dev: /dev/nvme0n1p2 
      ID-4: /opt size: 238.38 GiB used: 25.16 GiB (10.6%) fs: btrfs 
        dev: /dev/nvme0n1p2 
      ID-5: /var size: 238.38 GiB used: 25.16 GiB (10.6%) fs: btrfs 
        dev: /dev/nvme0n1p2 
    Swap:
      Alert: No swap data was found. 
    Sensors:
      System Temperatures:cpu: 36.0 C pch: 32.0 C mobo: N/A 
      Fan Speeds (RPM): N/A 
    Info:
      Processes: 262 Uptime: 0h 10m Shell: Bash inxi: 3.3.19 
    notebook:~ #
    Partitioning:
    Code:
    notebook:~ # fdisk -l 
    Disk /dev/nvme0n1: 238.47 GiB, 256060514304 bytes, 500118192 sectors
    Disk model: KBG30ZMV256G TOSHIBA                     
    Units: sectors of 1 * 512 = 512 bytes 
    Sector size (logical/physical): 512 bytes / 512 bytes 
    I/O size (minimum/optimal): 512 bytes / 512 bytes 
    Disklabel type: dos 
    Disk identifier: 0xb499f273 
    
    Device        Boot Start      End  Sectors  SizeIdType
    /dev/nvme0n1p1        2048    206847    204800   100M ef EFI (FAT-12/16/32) 
    /dev/nvme0n1p2      206848 500118191 499911344 238.4G 83 Linux 
    notebook:~ # lsblk -f 
    NAME        FSTYPE FSVER LABEL UUID                                 FSAVAIL FSUSE% MOUNTPOINTS 
    sr0                                                                                 
    nvme0n1                                                                             
    ├─nvme0n1p1 vfat   FAT16       539A-82CF                                98M     2% /boot/efi 
    └─nvme0n1p2 btrfs              802508d7-60ac-43e1-a4eb-c93826ec37c2    212G    10% /var 
                                                                                       /usr/local 
                                                                                       /srv 
                                                                                       /root 
                                                                                       /opt 
                                                                                       /home 
                                                                                       /boot/grub2/x86_64-efi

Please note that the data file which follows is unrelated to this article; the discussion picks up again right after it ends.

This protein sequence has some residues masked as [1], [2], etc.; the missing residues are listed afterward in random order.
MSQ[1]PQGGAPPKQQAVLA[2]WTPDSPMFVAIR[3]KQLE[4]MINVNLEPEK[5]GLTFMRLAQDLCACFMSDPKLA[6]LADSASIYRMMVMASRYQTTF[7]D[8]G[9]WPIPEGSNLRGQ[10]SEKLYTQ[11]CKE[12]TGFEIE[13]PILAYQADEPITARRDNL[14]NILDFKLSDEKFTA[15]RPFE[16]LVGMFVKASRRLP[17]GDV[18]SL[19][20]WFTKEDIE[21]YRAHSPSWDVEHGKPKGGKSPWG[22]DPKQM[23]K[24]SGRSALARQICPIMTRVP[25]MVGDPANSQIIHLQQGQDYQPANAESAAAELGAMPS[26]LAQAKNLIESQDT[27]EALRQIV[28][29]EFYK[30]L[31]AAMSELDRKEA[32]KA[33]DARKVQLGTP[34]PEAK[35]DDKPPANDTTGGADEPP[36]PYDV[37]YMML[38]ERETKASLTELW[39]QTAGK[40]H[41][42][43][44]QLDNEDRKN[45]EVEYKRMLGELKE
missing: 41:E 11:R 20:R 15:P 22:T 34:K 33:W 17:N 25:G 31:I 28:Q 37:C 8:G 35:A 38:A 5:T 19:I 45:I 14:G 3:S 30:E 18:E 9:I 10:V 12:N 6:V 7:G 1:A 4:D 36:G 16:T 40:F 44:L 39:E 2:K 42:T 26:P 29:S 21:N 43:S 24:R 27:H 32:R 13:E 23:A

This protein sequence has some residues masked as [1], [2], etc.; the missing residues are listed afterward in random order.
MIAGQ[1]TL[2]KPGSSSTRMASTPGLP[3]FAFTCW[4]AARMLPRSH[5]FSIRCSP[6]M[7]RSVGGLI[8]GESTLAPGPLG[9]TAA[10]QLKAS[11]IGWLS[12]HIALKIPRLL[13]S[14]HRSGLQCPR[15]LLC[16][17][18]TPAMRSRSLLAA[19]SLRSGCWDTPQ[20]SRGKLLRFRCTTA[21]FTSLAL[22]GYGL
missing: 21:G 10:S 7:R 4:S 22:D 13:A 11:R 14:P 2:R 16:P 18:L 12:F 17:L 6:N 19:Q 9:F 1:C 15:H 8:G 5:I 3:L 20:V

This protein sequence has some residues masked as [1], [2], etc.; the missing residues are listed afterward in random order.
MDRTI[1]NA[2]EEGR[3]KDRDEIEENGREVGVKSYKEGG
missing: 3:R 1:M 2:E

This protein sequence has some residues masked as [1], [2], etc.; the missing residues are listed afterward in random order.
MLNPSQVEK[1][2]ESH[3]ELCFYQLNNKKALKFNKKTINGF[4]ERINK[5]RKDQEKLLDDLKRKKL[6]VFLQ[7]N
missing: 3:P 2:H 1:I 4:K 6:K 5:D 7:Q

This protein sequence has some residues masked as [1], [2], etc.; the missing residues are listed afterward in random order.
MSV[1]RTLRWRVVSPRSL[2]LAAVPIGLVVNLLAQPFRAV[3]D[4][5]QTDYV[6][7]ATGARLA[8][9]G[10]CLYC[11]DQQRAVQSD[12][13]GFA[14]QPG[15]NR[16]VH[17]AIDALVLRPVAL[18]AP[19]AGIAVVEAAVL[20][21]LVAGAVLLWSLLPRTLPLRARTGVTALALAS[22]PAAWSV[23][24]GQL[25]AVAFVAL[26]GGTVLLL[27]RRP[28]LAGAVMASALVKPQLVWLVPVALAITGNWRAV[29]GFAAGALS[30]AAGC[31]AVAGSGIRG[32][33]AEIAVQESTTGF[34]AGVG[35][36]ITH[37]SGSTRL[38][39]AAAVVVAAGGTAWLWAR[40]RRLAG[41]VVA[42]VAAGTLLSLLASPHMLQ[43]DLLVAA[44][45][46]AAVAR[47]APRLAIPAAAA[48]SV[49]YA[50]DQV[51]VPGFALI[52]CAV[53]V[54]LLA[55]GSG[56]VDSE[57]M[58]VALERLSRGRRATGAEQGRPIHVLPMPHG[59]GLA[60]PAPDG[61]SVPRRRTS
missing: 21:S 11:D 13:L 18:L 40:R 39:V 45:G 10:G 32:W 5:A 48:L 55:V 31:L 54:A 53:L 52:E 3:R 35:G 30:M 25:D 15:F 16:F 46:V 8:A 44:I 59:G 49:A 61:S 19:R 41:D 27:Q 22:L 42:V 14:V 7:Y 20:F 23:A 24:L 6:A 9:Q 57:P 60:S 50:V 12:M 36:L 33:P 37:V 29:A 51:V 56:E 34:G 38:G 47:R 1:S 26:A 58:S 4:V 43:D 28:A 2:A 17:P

/boot/grub2/i386-pc 
                                                                                       /.snapshots 
                                                                                       / 
    notebook:~ #
    For the sake of easy maintenance I canonify all installations on the hardware listed in the signature. I never considered undoing any of the steps made since 2016.
    i7-6700K (2016), i5-8250U (2018), AMD Ryzen 5 3400G (2020), 5600X, 5700U (2022) openSUSE Tumbleweed, KDE Plasma
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  6. #16
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    Talking Re: new install, fstrim.timer running more than the configured "once a week"?

    Quote Originally Posted by karlmistelberger View Post
    Code:
    erlangen:~ # rpm -q --scripts btrfsmaintenance |grep PNAME
    Ahhh – yes – but, another answer is:
    Code:
     > rpm --query --whatprovides /usr/share/fillup-templates/sysconfig.btrfsmaintenance
    btrfsmaintenance-0.4.2-3.3.1.noarch
     >
    Which begs the thought –
    • One of the SUSE/openSUSE features is, that “sysconfig” parameters are preferred over system application (such as “systemd”) administration settings in ‘/etc/ … ’ files because, one can then administer the settings via YaST or, other system administration tools – simply search for “btrfs” in the Sysconfig editor.